As a high school literature teacher, my approach has always been to encourage the kids to get outside themselves, exploring diverse experiences and viewpoints, but recently I’ve started to see that knowing yourself first matters. We looked well beyond ourselves in my junior English classes this past year, reading texts such as Gene Luen Yang’s American Born Chinese, about the American immigrant experience, and August Wilson’s Fences, focusing on a working-class Black family in Pittsburgh. Having my students first explore their own American-Jewish experiences, though, made every unit a much more meaningful one. SAR’s unique and powerful “Grand Conversation” model facilitated this.
According to our mission statement, SAR High School is committed to having students “immers(e) themselves in a culture of learning and service as participants in the grand conversation between Torah and the world.”This mandate allows for a beautifully organic relationship between our students’ Jewish learning and identities and their secular subjects. In preparation for reading The Great Gatsby and Death of a Salesman, two of the stalwarts of the junior year American literature curriculum, I began with a mini-unit on the American Dream, giving my students a questionnaire about what the term means to them, with a focus on how their Jewish-American identities colored their responses. Alongside the thoughts of Thomas Jefferson, Walt Whitman, Langston Hughes, and inaugural poet Amanda Gorman, we asked questions such as, “How does the Jewish immigrant experience compare with the experiences of other immigrants?” and “In what way(s) was the concept of the American Dream invented by Jews?” We read poems and articles by a wide range of Americans, from varied backgrounds, trying to understand their diverse viewpoints. But it was just as important for my students to consider how their own experiences as Modern Orthodox American Jews, coming from a variety of subcultures within that category, shape their perspectives and, more importantly, how a Torah perspective might or might not clash with some of the tenets of the American Dream. In their end-of-the-year reflections, multiple students referenced this unit as the most memorable and meaningful of the whole year—an entry point for connecting their own experiences with those of the typical voices that dominate the American literature curriculum.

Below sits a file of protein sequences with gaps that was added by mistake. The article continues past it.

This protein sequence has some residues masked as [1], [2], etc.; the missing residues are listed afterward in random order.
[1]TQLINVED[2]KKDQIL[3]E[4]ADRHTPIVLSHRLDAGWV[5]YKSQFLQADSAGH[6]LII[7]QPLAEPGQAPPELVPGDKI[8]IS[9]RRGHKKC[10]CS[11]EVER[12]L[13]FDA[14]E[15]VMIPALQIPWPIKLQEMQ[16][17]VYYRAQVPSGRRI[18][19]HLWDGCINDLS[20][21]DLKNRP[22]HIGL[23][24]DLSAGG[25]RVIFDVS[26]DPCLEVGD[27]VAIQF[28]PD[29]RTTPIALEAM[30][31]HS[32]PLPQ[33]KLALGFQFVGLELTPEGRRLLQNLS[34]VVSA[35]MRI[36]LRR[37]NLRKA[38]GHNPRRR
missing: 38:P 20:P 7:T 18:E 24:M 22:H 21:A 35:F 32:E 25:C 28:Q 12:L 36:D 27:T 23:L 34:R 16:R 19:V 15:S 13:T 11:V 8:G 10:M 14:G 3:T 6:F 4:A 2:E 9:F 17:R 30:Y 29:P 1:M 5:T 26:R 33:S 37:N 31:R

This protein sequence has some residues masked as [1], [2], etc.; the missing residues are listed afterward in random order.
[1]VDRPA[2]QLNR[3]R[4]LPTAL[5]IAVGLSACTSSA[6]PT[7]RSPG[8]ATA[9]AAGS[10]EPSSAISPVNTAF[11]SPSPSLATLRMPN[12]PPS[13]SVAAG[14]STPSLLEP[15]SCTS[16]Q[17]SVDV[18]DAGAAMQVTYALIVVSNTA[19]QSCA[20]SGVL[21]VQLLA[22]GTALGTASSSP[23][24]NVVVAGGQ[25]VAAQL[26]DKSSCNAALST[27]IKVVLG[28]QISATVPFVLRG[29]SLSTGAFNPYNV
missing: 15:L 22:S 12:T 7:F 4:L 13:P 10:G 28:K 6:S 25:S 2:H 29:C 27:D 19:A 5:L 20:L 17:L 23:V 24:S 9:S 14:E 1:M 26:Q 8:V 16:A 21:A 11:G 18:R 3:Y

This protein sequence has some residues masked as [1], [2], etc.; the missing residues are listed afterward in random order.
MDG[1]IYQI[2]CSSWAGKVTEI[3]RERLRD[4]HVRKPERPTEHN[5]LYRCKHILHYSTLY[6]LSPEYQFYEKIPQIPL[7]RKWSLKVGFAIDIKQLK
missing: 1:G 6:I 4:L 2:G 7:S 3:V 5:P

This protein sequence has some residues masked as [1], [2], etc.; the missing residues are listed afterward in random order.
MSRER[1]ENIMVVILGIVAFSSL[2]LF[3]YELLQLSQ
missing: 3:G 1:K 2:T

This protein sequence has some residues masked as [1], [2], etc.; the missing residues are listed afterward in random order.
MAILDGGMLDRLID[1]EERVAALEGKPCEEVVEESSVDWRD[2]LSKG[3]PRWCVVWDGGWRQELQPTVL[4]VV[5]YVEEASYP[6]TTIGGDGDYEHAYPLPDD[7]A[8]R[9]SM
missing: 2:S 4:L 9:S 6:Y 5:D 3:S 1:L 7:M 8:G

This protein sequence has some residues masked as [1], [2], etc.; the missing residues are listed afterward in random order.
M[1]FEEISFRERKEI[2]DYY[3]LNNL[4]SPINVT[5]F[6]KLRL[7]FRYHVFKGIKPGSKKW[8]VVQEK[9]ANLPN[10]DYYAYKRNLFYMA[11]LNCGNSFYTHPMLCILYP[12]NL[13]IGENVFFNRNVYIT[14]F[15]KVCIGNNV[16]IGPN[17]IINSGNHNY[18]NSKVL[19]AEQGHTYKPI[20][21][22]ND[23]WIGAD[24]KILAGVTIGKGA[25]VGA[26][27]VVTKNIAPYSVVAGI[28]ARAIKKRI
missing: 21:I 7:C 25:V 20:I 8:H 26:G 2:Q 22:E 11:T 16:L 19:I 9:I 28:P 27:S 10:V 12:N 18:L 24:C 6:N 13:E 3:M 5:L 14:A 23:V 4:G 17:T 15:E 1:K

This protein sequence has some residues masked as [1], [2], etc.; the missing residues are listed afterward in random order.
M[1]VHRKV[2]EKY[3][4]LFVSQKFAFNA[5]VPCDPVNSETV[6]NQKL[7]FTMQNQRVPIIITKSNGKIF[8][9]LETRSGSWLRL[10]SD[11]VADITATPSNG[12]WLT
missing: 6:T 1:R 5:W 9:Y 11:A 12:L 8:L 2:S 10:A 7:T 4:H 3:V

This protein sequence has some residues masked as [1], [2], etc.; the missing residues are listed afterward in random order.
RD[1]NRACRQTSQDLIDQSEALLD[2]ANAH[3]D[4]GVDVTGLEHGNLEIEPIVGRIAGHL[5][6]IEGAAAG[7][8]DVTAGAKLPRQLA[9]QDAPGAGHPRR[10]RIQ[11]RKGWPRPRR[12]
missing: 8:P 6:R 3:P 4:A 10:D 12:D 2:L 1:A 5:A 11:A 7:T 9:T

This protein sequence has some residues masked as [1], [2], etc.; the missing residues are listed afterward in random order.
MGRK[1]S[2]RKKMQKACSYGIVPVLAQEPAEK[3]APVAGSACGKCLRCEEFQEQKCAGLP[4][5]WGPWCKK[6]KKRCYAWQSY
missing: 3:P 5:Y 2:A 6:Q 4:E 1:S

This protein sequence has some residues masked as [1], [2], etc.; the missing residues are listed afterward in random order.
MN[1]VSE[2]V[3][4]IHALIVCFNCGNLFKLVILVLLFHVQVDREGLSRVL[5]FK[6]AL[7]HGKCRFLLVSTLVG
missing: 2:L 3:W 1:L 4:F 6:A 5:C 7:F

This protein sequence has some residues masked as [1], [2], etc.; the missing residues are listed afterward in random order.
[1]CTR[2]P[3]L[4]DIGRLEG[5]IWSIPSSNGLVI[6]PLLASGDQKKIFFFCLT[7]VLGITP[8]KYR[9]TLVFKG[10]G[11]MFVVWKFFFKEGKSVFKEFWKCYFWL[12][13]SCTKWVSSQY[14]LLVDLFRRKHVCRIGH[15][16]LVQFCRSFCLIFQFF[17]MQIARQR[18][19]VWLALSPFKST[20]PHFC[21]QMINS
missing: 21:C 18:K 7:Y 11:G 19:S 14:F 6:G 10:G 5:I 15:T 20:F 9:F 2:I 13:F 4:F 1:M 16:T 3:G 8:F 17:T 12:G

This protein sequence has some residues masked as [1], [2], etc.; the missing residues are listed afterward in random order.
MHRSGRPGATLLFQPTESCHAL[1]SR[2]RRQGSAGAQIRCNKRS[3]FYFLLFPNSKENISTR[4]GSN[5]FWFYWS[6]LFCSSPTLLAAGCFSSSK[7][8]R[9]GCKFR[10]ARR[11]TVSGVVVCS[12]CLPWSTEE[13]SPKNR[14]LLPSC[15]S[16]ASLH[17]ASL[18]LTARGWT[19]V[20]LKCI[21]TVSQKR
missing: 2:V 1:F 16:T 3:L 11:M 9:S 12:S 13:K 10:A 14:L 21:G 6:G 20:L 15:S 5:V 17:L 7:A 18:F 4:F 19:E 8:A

In fact, having the students reflect on their own American Jewish identities before encountering the other in our literary texts opened up the conversation in my class exponentially. As we looked closely at Jay Gatsby and discovered that his real name (spoiler alert) was James Gatz, one student asked, “is he Jewish?’ Our robust discussion of the way Jews took on new identities in America, subsuming their own, had enabled this excellent question. Later, a few students wondered whether the Loman family in Death of a Salesman was Jewish as well. This was not only a great question, prompted by the parental expectations and sibling rivalry that seemed familiar to my students, but a perfect segue into class activities that brought the Grand Conversation to life .